Paying bills on time is a straightforward and effective way to start improving your credit score; this also includes paying invoices promptly. As payment terms are considered a form of credit, failing to pay your bills or invoices on time will result in your credit rating being damaged.
During COVID, it may be difficult to pay suppliers or utility bills on time due to lockdown reducing business and damaging cash flow. So, if possible, prioritise making your regular payments on time to avoid penalties.
4. Reduce the number of credit applications you apply for.
Do not apply for multiple lines of credit in a short space of time, as this can signal to CRAs that your business is struggling financially. It can harm your credit score as multiple credit searches will be undertaken on your business.
It can be better to ask a lender for a quote to get a better understanding of how much you can borrow. This way, it doesn't require a hard credit check on your business' credit score.
5. Check your personal finance
Checking your personal finances is mainly aimed at startups, where it is likely they will have a thin business credit history. Instead, CRAs may look at your personal credit score as an alternative to judge your creditworthiness.
So, as a business owner, ensure your personal finances are up to scratch and healthy to make it as simple as possible to qualify for business credit.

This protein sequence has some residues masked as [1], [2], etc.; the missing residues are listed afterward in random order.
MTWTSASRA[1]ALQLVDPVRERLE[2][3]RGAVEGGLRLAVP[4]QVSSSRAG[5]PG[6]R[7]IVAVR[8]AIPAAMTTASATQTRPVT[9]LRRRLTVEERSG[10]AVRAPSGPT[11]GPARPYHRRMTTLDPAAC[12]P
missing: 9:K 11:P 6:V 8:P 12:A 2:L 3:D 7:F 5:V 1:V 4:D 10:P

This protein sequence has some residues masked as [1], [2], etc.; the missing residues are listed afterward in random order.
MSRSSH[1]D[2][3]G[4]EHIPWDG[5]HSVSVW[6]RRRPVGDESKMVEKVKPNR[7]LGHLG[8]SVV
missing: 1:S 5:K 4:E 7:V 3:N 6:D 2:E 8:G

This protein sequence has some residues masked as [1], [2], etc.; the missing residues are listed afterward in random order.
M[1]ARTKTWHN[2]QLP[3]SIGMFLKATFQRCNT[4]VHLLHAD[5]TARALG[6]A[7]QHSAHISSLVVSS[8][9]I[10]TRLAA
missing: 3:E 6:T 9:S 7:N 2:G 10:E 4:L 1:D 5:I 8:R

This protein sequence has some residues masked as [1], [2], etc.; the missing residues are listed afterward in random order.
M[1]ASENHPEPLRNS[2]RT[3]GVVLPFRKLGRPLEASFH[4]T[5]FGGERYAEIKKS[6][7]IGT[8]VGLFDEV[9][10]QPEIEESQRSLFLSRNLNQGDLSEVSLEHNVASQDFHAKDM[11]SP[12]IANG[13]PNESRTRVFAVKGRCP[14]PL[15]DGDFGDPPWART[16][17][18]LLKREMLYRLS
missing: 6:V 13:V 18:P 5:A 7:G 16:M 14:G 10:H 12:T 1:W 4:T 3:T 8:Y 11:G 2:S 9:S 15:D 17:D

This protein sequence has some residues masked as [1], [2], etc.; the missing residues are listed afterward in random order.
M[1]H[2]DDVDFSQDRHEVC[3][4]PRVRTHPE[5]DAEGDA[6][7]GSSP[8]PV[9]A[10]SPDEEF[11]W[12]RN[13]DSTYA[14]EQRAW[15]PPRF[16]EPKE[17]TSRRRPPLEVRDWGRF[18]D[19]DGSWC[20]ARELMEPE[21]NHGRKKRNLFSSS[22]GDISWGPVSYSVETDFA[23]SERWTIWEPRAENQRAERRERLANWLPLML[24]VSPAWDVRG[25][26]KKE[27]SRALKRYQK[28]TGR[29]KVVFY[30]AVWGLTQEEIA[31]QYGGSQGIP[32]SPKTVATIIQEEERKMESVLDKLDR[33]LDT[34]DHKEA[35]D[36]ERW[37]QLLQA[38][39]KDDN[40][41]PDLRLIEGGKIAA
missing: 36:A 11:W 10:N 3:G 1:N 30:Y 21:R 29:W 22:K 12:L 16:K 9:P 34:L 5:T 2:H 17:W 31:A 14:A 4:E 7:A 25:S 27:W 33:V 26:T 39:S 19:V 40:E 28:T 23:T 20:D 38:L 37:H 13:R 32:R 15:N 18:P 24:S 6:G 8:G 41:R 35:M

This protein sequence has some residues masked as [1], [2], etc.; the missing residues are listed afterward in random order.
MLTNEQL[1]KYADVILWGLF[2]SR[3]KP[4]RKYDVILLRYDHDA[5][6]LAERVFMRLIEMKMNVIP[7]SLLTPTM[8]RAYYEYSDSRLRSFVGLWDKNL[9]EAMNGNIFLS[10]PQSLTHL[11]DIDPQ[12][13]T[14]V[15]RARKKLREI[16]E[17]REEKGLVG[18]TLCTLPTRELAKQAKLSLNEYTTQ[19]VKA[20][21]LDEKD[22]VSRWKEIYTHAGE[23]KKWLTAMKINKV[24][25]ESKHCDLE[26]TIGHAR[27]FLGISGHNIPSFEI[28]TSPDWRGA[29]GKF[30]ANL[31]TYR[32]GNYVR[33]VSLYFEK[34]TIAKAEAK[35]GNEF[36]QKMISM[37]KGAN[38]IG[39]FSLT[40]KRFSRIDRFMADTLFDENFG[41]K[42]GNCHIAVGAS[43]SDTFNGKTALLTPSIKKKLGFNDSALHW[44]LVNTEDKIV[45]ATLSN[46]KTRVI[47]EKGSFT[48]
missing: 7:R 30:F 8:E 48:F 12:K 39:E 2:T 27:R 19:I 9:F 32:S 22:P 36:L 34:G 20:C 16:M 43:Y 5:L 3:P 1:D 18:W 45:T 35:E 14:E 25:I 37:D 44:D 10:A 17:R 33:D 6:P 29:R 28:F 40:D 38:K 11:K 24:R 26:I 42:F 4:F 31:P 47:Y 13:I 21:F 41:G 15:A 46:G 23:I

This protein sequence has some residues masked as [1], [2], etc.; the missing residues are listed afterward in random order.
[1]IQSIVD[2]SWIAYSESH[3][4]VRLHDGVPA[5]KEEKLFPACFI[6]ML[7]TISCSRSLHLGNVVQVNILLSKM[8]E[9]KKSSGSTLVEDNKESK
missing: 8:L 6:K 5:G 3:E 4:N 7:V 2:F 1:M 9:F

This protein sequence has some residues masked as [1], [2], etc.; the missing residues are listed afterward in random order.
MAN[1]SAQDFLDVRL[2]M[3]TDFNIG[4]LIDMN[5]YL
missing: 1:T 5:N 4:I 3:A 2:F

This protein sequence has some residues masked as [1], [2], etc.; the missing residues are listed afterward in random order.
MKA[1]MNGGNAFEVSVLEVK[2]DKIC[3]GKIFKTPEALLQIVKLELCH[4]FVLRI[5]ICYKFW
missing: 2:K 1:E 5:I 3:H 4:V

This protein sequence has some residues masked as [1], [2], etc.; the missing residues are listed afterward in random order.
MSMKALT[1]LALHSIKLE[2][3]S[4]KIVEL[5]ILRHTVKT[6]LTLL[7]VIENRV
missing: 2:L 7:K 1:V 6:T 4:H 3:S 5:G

6. Establish Credit
Establishing credit is a significant factor, especially for startups and small businesses. Some businesses don't have an extensive credit history, which means that lenders do not know whether a business is creditworthy or not. As a result, a business may be rejected for credit despite being capable financially.
Businesses can establish credit by using business credit cards or business loans sensibly; this means not borrowing beyond what you can repay. It shows CRAs and lenders that you can successfully make timely repayments, which can help build your credit score as a result.
As a business owner, it is vital that you know what your business' credit score is during normal times and even more so during the coronavirus crisis. The crisis that we are currently living through has already made running a business more complicated and convoluted.
Although checking your credit score may not resolve that but by using a credit checker, such as Credit Passport, it will provide more clarity to how your business is perceived.
Understanding how your business is perceived means that you can get a better insight into how you conduct your business, which can hopefully help avoid more nasty surprises in the future.
Frequently Asked Questions
Do businesses or companies have credit scores too?
Yes, businesses do have credit scores. They are used to gauge how creditworthy a company is, which affects how much a company can borrow and the rate of interest they have to pay. Startup businesses may have their personal finances taken into account, on the basis that they have a thin credit file.
How do business credit scores work?
Business credit scores are usually based upon the financial history of your business. Which is used to determine the creditworthiness of a business and reliability that it will repay debt. Although not guaranteed, it is usually easier to receive credit and competitive interest rates with a good business credit score.